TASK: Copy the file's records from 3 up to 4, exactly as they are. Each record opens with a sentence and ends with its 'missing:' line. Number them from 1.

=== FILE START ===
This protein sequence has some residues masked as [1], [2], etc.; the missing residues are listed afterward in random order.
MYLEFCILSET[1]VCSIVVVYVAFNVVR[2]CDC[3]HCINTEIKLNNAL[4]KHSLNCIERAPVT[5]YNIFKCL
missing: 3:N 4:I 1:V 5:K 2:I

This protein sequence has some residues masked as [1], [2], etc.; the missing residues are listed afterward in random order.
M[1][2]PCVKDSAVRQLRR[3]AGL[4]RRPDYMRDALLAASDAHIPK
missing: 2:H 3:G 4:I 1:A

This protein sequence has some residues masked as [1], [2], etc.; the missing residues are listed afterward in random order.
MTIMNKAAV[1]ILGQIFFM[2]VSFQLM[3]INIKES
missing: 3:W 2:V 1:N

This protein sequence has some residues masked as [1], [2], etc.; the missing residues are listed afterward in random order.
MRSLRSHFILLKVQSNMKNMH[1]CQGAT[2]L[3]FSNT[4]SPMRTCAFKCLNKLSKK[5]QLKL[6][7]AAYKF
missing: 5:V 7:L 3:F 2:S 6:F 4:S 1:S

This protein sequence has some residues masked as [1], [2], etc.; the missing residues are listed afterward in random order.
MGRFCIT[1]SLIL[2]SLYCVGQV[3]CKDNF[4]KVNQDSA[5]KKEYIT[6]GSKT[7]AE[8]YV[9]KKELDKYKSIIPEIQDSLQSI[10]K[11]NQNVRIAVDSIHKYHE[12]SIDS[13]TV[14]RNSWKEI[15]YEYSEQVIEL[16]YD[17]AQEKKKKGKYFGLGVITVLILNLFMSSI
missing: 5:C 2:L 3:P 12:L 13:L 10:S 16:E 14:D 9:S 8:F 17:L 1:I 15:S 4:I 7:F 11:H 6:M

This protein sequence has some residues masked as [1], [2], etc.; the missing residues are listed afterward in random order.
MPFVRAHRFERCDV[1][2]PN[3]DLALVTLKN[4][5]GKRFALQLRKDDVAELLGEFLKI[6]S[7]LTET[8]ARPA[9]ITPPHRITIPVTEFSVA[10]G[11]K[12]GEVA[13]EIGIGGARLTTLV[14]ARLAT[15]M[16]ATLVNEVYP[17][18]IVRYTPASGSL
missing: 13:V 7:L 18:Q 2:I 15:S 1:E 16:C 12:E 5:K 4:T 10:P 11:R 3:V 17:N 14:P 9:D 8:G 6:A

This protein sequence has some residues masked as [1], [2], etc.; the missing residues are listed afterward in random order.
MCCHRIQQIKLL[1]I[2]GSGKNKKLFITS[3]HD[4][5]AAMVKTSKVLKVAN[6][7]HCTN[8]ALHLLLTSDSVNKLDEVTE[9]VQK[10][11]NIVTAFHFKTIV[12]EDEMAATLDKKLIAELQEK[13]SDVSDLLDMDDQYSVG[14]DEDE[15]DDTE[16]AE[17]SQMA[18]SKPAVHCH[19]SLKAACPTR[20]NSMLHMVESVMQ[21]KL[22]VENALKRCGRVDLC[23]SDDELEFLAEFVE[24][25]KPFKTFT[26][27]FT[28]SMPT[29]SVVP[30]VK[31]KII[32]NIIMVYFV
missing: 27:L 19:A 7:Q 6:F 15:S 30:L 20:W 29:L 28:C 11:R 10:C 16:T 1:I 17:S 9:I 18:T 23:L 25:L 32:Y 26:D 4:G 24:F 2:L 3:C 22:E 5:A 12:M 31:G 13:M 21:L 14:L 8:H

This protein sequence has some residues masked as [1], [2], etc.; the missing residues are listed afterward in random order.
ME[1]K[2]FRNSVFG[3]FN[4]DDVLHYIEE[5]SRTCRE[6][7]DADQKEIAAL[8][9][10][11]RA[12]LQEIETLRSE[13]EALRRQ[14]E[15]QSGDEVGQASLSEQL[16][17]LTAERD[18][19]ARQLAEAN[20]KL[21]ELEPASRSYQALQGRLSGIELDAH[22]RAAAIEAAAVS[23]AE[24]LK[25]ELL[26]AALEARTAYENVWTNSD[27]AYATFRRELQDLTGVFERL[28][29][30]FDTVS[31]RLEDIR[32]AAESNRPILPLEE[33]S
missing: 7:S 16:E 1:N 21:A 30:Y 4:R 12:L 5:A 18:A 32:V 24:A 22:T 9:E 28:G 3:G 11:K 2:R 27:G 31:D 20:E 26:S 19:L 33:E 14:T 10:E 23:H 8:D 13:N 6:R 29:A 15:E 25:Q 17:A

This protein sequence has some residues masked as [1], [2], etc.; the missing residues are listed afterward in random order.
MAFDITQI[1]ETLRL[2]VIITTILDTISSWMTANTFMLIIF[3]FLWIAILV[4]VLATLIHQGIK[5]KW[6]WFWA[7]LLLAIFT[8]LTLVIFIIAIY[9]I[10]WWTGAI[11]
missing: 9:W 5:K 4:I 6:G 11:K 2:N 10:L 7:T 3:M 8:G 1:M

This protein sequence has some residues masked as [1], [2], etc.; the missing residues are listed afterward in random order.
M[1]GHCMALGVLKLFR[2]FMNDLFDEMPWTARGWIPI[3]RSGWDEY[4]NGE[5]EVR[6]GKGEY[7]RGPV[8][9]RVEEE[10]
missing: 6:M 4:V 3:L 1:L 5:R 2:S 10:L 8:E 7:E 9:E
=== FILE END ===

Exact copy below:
This protein sequence has some residues masked as [1], [2], etc.; the missing residues are listed afterward in random order.
MTIMNKAAV[1]ILGQIFFM[2]VSFQLM[3]INIKES
missing: 3:W 2:V 1:N

This protein sequence has some residues masked as [1], [2], etc.; the missing residues are listed afterward in random order.
MRSLRSHFILLKVQSNMKNMH[1]CQGAT[2]L[3]FSNT[4]SPMRTCAFKCLNKLSKK[5]QLKL[6][7]AAYKF
missing: 5:V 7:L 3:F 2:S 6:F 4:S 1:S